Temporal Trends in Patient Characteristics and Outcomes Among Medicare Beneficiaries Undergoing Primary Prevention Implantable Cardioverter-Defibrillator Placement in the United States, 2006-2010: Results From the NCDR® ICD Registry

Study Questions:

What are the temporal trends in patient characteristics and outcomes among older patients undergoing primary prevention implantable cardioverter-defibrillator (ICD) therapy in US hospitals between 2006 and 2010?


Using the NCDR® ICD Registry, the authors included Medicare fee-for-service beneficiaries ages ≥65 years with left ventricular ejection fraction <35% who underwent primary prevention ICD implantation, including those receiving concomitant cardiac resynchronization therapy (CRT-D), between 2006 and 2010, and those who could be matched to Medicare claims. Outcomes were mortality and hospitalization (all-cause and heart failure) at 180 days, and device-related complications. Multivariable hierarchical logistic regression was employed to assess temporal trends in outcomes accounting for changes in patient, physician, and hospital characteristics.


The cohort included 117,100 patients. Between 2006 and 2010, only modest changes in patient characteristics were noted. Fewer single-lead devices and more CRT devices were used over time. Between 2006 and 2010, there were significant declines in all outcomes, including 6-month all-cause mortality (7.1% in 2006, 6.5% in 2010; adjusted odds ratio [OR], 0.88; 95% confidence interval [CI], 0.82-0.95), 6-month re-hospitalization (36.3% in 2006, 33.7% in 2010; OR, 0.87; 95% CI, 0.83-0.91), and device-related complications (5.8% in 2006, 4.8% in 2010; OR, 0.80; 95% CI, 0.74-0.88).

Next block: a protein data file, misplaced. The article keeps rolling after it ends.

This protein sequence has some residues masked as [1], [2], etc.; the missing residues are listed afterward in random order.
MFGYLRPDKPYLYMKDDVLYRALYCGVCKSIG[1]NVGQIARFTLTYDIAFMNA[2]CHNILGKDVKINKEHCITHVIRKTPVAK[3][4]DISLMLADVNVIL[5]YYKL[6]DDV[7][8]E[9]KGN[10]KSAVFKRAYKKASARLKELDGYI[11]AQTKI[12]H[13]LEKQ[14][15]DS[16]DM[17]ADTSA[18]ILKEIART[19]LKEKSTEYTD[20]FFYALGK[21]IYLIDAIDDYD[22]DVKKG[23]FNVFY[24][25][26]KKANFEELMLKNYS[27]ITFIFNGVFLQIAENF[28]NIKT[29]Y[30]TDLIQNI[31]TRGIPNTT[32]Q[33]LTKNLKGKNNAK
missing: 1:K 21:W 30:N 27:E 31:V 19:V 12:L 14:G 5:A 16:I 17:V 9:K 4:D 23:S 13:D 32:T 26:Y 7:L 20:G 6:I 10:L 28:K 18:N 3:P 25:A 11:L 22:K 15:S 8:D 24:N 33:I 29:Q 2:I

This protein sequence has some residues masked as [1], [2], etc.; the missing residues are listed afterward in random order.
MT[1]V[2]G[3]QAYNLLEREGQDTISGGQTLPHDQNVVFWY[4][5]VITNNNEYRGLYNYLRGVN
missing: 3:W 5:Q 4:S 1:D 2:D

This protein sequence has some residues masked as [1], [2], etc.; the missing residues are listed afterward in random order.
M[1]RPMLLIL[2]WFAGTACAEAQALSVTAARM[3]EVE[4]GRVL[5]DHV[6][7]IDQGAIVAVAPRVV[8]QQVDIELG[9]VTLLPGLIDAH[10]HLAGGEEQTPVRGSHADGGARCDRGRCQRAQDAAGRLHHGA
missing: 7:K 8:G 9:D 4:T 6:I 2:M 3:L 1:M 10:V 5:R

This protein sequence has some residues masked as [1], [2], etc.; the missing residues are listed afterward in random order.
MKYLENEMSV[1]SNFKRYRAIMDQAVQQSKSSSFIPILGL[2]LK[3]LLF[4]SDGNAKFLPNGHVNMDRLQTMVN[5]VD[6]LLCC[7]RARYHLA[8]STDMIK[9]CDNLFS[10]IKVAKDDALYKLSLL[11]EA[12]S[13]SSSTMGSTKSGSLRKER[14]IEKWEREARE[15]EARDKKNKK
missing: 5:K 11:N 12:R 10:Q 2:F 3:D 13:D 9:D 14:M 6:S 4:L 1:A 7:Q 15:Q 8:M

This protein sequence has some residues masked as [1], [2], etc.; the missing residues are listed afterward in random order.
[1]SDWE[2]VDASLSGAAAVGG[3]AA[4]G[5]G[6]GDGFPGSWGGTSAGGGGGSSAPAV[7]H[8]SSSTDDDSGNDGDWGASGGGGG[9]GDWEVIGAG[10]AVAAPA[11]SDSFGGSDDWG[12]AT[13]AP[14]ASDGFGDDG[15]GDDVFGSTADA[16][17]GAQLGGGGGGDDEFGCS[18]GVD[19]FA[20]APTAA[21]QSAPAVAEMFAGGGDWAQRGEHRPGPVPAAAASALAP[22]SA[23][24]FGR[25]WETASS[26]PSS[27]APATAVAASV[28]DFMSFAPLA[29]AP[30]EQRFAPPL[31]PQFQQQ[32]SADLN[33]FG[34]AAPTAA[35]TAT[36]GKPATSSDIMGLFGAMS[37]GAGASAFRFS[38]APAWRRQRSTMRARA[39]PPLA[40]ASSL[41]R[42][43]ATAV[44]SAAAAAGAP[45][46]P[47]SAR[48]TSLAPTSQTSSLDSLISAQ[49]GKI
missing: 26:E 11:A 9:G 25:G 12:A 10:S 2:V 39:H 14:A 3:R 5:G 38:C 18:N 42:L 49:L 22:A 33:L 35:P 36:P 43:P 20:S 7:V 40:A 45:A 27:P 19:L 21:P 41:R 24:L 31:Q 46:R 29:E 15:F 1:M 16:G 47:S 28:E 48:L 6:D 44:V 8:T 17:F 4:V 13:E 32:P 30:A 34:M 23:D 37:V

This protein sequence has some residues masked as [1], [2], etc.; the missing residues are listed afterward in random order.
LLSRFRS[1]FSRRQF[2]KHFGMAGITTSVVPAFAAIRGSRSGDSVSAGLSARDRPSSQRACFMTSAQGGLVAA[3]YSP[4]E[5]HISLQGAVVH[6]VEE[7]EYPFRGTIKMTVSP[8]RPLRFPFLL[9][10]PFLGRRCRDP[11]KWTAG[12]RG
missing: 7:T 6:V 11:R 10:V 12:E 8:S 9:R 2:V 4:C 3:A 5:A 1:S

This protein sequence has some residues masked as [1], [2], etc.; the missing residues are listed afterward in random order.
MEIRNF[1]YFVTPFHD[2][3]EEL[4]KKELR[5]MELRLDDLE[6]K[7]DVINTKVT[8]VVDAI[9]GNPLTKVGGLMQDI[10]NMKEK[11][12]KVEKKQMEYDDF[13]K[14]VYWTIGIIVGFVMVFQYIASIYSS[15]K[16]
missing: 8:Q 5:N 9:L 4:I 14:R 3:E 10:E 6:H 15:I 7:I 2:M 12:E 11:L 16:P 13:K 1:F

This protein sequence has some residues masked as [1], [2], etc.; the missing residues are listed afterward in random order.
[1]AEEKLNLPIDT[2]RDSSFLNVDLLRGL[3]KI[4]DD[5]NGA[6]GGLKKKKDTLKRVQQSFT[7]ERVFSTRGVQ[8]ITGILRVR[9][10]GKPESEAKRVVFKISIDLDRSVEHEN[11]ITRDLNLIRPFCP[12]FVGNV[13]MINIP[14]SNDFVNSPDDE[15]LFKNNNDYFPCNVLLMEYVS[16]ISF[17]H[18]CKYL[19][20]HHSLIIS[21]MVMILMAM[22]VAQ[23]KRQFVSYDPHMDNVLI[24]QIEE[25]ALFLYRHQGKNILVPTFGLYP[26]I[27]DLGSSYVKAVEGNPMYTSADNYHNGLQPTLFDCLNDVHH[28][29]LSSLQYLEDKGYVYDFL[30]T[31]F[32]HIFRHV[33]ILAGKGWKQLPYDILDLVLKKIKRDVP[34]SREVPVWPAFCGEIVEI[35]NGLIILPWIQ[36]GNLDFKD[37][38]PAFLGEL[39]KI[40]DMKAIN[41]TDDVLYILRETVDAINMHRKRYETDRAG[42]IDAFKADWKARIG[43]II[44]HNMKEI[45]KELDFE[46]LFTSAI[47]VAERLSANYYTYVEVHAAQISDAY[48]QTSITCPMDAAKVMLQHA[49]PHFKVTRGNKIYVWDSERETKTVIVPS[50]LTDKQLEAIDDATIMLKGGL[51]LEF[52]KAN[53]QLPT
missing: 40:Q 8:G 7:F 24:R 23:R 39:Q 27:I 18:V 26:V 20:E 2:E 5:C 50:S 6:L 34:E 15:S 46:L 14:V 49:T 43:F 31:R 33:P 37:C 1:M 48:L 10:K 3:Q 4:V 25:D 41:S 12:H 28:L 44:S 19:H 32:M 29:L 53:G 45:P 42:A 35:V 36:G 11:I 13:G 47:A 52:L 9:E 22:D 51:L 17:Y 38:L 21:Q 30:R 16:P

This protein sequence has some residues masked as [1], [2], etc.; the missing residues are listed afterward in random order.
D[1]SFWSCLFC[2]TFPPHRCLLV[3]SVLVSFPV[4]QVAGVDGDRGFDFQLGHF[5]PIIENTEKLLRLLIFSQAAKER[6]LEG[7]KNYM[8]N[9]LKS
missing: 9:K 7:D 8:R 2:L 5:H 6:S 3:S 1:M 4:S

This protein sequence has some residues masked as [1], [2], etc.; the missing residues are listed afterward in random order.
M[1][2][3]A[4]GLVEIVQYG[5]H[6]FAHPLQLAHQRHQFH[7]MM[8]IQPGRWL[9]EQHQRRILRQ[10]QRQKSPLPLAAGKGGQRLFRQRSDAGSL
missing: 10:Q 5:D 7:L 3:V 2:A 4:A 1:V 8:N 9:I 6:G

The clinical characteristics of Medicare patients undergoing primary prevention ICD implantation were stable between 2006 and 2010. Simultaneous improvements in outcomes suggest meaningful advances in the care for this patient population.


The current report is a testament to the success of the NCDR® ICD Registry, and to the improvements in various aspects of heart failure and ICD care delivery. Importantly, the real-life outcomes appear to reflect those of the carefully selected patients in the primary prevention trials. Improvements in coordination of care and guideline-directed medical therapy, device technology and programming, higher volumes of implants done by electrophysiologists (EPs) (as opposed to non-EP physicians), and remote monitoring, all may have contributed to the reduction in 6-month mortality, re-hospitalization, and device-related complications. This is a remarkable accomplishment and occasion for celebration!

Keywords: Odds Ratio, Registries, Heart Failure, Stroke Volume, Confidence Intervals, Medicare, Hospitalization, Death, Sudden, Cardiac, Defibrillators, Implantable, Logistic Models, Primary Prevention, Cardiac Resynchronization Therapy

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